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That's all for today, I'll try to see if I need to add some other psychology-management shits if I remember using them on leadership roles.

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Alchemist120
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Re: Some Psychology and Management as a SL

Post by Alchemist120 » 13 Feb 2018, 06:25

Pretty useful information for beginning SLs. Thanks for this text, but could you please write more about fireteams and other squad management stuff?

Kesserline
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Re: Some Psychology and Management as a SL

Post by Kesserline » 13 Feb 2018, 06:40

I am against the use of fireteams exception for very situational strategies.

Fireteams go against the "Alpha Wolf Leader" and goes against the sheep-crowd control.

Fireteams means spreading the organization and the rally points of your squad on several persons. Are these persons reliable ? Is your Spec a baldie ? Or willing to lead ? Is your SG the same ? Do you have a reliable Engie corporal or PFC able to lead ?

Then, also, it multiplies the comms, and you are the ONLY one in your squad with the big text. Meaning that if you want to help your FT leaders to relay their comms, you have to repeat their orders. Meaning that you are doing the OW job for your FT, as SL, just like the LT is OWing your whole squad for you.

In my opinion, FT are only useful when you are on FOB duty and you have to prepare a QRF or a Patrol fireteam. Otherwise, it's useless for all the reasons above.

Marines are players, not real marines. They are focusing on visual things HUD (the L icon above your head, maybe the Spec or the SG icons ? But are they real leaders or just here for the pew pew ?). Marines follow orders and the hierarchy, players are not forced to do that. So, you have to ease things for them.

Fireteams make things complicated. It's awesome on Military Simulation RP (if you know Arma 2 or Arma 3).

When you see that even some vets die in chokepoints without an ounce of common sense, you have to make things easy on them. One FT, if not, no FT, and everyone follows you. It makes the pressure high on you, but at least, if you are confident about your abilities, you'll get the job done, and the marines around you will fulfill your expectations.

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For the other squad management stuff, remind your spec to not be a dipshit, he looks like one. He is not a rambo, but a huge force multiplier. If he is a RPG, order your flamethrowers to pair with him. (Flamers + RPG = awesome to ensure kills). If he is a B18, warn your squad to be ready at all time to push and follow the B18 as it needs support to ensure assaults.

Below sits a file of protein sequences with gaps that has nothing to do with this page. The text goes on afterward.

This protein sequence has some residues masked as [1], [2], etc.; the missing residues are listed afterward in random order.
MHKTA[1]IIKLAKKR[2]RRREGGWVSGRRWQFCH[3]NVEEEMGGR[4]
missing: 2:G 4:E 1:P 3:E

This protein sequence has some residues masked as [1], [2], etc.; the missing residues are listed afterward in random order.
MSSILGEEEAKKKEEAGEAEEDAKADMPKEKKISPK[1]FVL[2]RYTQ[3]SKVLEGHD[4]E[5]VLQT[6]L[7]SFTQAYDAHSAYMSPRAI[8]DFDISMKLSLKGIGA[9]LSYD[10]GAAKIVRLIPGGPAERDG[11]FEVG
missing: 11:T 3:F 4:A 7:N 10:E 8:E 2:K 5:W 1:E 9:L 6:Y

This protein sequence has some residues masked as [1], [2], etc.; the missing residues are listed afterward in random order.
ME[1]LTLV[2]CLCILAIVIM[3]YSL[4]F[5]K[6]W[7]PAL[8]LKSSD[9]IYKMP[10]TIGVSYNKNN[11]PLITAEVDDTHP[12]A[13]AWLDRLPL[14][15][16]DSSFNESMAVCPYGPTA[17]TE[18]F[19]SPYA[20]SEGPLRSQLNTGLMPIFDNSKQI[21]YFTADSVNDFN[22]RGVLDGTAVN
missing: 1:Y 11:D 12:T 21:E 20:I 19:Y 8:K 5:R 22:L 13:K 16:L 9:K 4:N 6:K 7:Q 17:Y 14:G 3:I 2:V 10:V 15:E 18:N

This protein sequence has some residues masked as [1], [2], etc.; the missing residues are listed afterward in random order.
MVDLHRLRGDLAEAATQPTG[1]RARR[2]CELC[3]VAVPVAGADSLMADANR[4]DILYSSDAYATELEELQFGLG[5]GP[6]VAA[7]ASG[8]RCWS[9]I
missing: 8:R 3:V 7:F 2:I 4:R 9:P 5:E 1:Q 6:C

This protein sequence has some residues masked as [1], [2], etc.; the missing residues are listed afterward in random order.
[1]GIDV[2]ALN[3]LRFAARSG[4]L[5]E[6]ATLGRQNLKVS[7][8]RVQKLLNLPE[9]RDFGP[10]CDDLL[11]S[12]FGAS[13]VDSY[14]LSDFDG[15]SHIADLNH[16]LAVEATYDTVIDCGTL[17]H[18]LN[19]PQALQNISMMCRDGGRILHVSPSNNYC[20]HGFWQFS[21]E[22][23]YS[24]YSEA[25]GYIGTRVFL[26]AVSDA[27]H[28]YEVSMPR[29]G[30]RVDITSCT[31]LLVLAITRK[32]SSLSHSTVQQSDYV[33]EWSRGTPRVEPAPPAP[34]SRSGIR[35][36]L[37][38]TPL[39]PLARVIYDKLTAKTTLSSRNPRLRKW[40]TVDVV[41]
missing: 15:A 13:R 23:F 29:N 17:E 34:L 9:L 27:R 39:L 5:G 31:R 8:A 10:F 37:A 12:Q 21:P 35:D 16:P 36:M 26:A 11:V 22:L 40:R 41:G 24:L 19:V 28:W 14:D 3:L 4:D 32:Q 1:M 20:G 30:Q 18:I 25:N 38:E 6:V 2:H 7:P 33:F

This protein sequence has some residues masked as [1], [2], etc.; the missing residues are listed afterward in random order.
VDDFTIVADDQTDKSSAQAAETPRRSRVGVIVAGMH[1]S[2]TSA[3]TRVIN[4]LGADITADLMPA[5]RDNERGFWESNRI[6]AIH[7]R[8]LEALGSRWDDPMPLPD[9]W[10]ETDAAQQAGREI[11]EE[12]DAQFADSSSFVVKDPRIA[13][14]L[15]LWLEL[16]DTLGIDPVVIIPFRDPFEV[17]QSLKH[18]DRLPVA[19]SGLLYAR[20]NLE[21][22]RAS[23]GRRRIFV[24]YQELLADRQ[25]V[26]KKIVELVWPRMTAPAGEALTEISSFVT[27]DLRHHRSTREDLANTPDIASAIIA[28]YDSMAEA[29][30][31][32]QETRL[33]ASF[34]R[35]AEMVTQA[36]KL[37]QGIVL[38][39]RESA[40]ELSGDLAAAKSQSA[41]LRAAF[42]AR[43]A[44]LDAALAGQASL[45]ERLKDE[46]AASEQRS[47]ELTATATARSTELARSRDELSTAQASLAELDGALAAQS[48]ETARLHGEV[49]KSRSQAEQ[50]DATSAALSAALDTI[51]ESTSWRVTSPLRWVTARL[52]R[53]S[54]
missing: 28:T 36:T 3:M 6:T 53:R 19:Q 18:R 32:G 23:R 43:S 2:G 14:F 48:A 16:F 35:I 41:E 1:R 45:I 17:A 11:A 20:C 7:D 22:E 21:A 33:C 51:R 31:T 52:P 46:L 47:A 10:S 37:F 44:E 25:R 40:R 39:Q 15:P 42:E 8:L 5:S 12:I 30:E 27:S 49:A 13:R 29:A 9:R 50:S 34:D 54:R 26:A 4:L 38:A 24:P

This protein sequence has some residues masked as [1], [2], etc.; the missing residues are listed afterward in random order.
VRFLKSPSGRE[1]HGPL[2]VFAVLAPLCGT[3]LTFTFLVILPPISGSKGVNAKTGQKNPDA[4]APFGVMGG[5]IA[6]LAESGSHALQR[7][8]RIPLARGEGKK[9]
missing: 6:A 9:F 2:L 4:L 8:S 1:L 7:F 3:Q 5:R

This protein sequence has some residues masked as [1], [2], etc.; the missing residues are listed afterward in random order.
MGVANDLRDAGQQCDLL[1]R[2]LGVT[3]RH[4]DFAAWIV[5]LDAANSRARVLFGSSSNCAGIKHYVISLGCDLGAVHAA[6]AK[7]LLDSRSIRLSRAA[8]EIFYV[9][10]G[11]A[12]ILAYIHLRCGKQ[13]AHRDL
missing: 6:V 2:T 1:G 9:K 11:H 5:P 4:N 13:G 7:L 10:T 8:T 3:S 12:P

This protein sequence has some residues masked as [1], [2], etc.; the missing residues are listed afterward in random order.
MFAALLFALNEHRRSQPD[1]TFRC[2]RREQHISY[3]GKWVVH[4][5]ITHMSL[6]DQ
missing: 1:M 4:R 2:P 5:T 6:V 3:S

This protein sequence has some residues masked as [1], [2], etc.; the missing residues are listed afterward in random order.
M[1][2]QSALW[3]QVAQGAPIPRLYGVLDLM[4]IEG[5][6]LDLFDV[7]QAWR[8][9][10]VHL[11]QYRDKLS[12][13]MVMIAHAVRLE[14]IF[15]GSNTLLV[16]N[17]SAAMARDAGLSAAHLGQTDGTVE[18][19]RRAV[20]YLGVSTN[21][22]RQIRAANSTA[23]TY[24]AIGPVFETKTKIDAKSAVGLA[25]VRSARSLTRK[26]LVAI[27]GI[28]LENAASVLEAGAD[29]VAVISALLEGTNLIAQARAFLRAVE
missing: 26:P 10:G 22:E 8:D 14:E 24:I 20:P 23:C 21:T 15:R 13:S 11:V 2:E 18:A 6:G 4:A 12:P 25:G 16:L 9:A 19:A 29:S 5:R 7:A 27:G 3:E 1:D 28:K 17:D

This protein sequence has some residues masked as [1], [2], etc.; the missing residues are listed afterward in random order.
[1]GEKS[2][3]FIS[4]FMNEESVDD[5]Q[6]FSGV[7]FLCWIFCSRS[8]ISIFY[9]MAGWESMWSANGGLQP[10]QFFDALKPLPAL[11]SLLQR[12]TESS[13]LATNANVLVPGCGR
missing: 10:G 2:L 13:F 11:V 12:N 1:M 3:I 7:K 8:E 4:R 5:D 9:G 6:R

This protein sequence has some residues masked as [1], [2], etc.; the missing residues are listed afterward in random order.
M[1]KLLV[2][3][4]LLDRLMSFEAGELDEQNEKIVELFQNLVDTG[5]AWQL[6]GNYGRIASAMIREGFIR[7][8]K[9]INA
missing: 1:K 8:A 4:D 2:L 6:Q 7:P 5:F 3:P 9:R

If you don't know your SG, ask him to always cover marines and avoid as much as possible to be on point. If you have reliable marines, ask them to babysit the SG or to battle-buddy with him.

You have to create synergies. If you are not on FOB duty, and that you can keep your engies. Ask them to only build light fortifications (like 2 or 3 cades at max) to prevent counter attacks and give solid acid-cover.

If you are stopped, ask for light outpost fortifications. Basically a big square, nothing fancy, just one layer, but enough to have a triage center, a SB, and a strong rally point for other squads or late-waking reinforcements.

For your medics, it's fucking situational. Either you have badass and awesome medics such as Alicia Parker that is able to follow your squad almost non-stop, even on offensives. Either you have some slow-minded medic that needs to be on a triage center (outpost or FOB) and is not really mobile.

When you are on a defensive perimeter (e.g Fixing power and you have to cover the area while your engie-nerds are doing things with wires and cables), ask marines to cover all entrances and get inside the location. Encourage them to pair up with buddies they know to make them stronger. Marines tend to create bonds with others, making them very powerful. A marine that is being ambushed by a xeno will suffer heavy fucking retaliation if his buddy is around. At the contrary of a random marine that may be tempted to flee and abandon the ambushed marine.

Always make, after every push (when you lose momentum) a rally&regroup time. f you lose momentum, and that the location is not good to be hold (chokepoint, or you have no fortications, or not enough time to make fortifications before a possible counter attack) withdraw and get back from where you attacked.

Give some rest to your marines, and allow stragglers and late-waking marines to join your squad. You need a steady supply of freshblood, ammo and things.

Also, you can also give time for other squads to make their way to you, or flank around you as you are getting the attention of the hive. A squad making an assault is promised to get his ass counter-attacked in the next 10 minutes, it's guaranteed. (Xenos are like : OMAGAD THEY ARE ADVANCING AT X LOCATION !) If you are pushing too good, the Queen herself will get here to mess you up.

Always be fresh as fuck, and your squad too.

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Rio
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Re: Some Psychology and Management as a SL

Post by Rio » 13 Feb 2018, 09:40

Don't forget one of the most important rules

Don't sperg out. I know from real life experience that the biggest way to lose the respect and confidence of your subordinates is to show them you lack composure. Showing you have no control over yourself hangs a neon sign above your head that you are not fit to handle a stressful situation if your first reaction to having your feathers ruffled is to turn into a miniature tyrant (that's the sergeant major's job).